Some communities focused on their local government operations, prioritizing high-impact actions to achieve emissions reductions, while others are producing community-scale plans focused on emissions reduction strategies across buildings, transportation, industrial sectors, and more. 

Participants included Fishers, Huntington, La Porte, Merrillville, South Bend, and two multi-jurisdiction coalitions—one that included Lafayette, West Lafayette, and Tippecanoe County, the other a three-county planning effort led by the Northwestern Indiana Regional Planning Commission and supported by many town, city, and county governments. 

In this program, participants assessed their local tree canopy and worked with residents to develop equity-centered tree planting plans. In the face of more extreme weather in the Midwest, urban trees can help mitigate flooding, cool air temperatures on hot summer days, and provide habitat for wildlife. Unfortunately, not all residents have equal access to the many benefits urban trees provide.  

By looking at issues like access, urban heat islands, and sociodemographic factors, communities identified priority areas to plant trees, helping ensure a more inclusive, resilient future for their residents. Program participants also produced grant application materials to begin implementing their planting plans. 

All participants worked with McKinney Climate Fellows to advance their plans and received technical support and guidance from ERI, Davey Resource Group, and many other urban forestry experts from Indiana and the Midwest. 

Participants included Fort Wayne, Fishers, Huntington, Lafayette, Merrillville, Tippecanoe County, Terre Haute, West Lafayette, and Zionsville. 

2021 Resilence Cohort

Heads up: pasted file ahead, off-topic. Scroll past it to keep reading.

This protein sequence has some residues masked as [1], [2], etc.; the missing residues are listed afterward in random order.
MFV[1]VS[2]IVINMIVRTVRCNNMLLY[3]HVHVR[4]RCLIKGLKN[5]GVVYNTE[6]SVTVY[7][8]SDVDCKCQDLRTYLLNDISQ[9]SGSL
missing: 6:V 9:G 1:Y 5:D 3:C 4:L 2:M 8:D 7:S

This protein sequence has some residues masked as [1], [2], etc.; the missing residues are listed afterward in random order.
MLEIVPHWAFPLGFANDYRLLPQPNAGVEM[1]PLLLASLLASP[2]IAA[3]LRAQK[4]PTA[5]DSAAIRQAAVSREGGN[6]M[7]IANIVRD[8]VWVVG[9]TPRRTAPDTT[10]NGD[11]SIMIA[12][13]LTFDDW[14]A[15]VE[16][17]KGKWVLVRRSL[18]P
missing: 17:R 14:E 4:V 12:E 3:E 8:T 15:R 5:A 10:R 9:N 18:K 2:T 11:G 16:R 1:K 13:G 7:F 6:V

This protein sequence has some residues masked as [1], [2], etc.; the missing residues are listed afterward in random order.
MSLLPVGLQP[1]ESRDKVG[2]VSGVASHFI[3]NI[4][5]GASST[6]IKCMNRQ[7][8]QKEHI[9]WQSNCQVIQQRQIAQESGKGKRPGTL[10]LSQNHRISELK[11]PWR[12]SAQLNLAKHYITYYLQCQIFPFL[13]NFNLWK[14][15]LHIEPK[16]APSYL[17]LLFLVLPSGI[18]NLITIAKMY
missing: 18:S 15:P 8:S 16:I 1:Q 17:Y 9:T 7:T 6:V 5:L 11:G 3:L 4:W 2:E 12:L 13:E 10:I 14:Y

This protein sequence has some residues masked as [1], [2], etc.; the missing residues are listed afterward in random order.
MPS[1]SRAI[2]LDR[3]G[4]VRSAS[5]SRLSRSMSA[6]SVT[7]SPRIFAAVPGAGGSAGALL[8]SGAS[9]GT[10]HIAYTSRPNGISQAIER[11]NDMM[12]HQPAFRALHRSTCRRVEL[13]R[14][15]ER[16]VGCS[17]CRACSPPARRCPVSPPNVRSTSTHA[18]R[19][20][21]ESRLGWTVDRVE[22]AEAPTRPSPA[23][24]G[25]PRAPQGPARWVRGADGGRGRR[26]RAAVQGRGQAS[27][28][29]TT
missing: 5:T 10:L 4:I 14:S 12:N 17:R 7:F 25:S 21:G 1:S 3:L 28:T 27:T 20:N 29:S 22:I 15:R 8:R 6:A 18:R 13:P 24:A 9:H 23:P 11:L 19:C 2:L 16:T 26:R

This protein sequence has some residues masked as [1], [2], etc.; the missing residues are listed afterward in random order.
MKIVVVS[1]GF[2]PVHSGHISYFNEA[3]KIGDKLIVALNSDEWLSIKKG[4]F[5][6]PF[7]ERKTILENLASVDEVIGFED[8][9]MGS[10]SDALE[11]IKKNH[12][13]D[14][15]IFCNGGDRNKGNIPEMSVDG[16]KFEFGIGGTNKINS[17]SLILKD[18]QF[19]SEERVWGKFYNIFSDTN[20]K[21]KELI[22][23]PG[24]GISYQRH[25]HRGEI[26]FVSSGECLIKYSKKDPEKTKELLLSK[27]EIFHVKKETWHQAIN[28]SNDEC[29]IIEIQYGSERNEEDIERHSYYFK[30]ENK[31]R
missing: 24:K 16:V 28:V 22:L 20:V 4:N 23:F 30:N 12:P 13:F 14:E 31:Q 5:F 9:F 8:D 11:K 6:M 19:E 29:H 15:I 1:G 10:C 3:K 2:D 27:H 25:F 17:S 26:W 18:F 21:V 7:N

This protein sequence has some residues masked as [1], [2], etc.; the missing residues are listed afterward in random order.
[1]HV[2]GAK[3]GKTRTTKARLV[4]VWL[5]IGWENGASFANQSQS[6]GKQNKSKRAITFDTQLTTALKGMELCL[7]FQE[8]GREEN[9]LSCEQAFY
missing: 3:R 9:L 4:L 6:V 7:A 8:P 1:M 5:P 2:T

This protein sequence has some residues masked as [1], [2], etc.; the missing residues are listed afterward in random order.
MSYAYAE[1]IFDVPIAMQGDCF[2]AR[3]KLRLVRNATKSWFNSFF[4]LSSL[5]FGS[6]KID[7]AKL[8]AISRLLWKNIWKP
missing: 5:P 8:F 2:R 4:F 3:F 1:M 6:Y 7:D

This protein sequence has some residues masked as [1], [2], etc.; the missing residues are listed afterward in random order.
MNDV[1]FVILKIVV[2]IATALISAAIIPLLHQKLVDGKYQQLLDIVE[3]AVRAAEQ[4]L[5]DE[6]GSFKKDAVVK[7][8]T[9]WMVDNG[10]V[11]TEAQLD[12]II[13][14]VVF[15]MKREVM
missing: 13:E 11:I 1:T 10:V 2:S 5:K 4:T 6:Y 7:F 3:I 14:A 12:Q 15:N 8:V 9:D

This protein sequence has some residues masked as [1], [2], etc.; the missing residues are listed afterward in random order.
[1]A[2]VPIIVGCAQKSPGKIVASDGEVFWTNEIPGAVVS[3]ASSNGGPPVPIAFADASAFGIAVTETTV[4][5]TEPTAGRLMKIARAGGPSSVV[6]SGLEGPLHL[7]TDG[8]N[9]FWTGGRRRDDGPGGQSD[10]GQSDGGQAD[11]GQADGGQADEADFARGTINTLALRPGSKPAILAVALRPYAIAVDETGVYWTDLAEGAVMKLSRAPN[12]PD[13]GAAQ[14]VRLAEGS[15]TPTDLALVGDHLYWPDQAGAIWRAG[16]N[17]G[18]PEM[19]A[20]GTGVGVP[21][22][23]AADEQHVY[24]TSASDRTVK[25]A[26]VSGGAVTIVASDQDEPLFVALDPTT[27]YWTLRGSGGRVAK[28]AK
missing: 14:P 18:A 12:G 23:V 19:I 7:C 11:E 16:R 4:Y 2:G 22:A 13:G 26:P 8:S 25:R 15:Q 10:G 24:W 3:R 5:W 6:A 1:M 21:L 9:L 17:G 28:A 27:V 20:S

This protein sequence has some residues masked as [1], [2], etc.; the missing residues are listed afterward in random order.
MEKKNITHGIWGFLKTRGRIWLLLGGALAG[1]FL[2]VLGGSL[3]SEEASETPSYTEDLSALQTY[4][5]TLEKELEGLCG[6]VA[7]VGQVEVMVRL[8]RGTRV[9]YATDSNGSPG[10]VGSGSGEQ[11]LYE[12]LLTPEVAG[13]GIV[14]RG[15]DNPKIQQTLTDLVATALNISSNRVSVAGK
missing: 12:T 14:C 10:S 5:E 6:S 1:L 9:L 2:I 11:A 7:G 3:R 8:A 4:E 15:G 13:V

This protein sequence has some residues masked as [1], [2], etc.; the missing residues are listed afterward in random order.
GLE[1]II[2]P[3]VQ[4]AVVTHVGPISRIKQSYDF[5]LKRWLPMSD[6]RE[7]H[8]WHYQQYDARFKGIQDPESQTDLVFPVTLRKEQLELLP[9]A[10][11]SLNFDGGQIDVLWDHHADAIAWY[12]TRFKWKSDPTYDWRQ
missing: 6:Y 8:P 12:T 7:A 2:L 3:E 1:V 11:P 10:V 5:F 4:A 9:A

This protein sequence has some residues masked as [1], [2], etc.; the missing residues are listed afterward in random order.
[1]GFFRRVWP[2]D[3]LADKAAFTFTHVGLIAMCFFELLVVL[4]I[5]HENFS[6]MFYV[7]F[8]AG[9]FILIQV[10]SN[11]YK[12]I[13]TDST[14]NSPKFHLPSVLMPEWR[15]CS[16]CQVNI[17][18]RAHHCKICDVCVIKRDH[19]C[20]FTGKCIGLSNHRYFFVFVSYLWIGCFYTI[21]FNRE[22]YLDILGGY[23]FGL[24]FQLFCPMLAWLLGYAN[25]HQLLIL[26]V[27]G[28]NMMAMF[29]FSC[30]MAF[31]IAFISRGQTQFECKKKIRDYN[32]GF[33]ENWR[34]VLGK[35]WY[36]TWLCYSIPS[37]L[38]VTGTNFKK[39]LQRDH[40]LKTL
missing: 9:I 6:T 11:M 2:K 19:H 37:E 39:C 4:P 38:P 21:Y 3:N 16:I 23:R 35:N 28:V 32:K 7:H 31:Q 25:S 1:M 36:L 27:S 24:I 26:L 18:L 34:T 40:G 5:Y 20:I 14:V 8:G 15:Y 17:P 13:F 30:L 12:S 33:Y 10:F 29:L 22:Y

In 2021, ERI led two program tracks, one focused on measuring greenhouse gases and the other focused on implementing greenhouse gas reduction strategies.

In this program, local governments conducted community-scale greenhouse gas inventories. This process involves collecting data on the amount of energy consumed in a community, the carbon emissions associated with energy supplied to the electric grid, a community's vehicle type and fuel usage distribution, and more.  

Some communities also completed inventories of emissions from their local government operations, setting them up to develop strategies to reduce direct emissions from government operations. 

Communities received in-depth training from ERI and ICLEI, a leading nonprofit organization for local government sustainability, through training webinars and one-on-one technical assistance.  

Participants included Cedar Lake, Chesterton, East Chicago, Hammond, Highland, Hobart, Huntington, Indianapolis, Lafayette, Lake County, Lake Station, La Porte (city), LaPorte County, Merrillville, Munster, New Albany, New Castle, Portage, Porter County, Schererville, South Bend, Terre Haute, Tippecanoe County, and Valparaiso. 

This program focused on implementing common strategies from climate action plans: increasing the use of solar energy, accelerating electric vehicle deployment, and reducing energy use in water and wastewater treatment. In each of these three focus areas, communities receives training and technical support from industry experts, including the Great Plains Institute, the Electrification Coalition, and the US Department of Energy.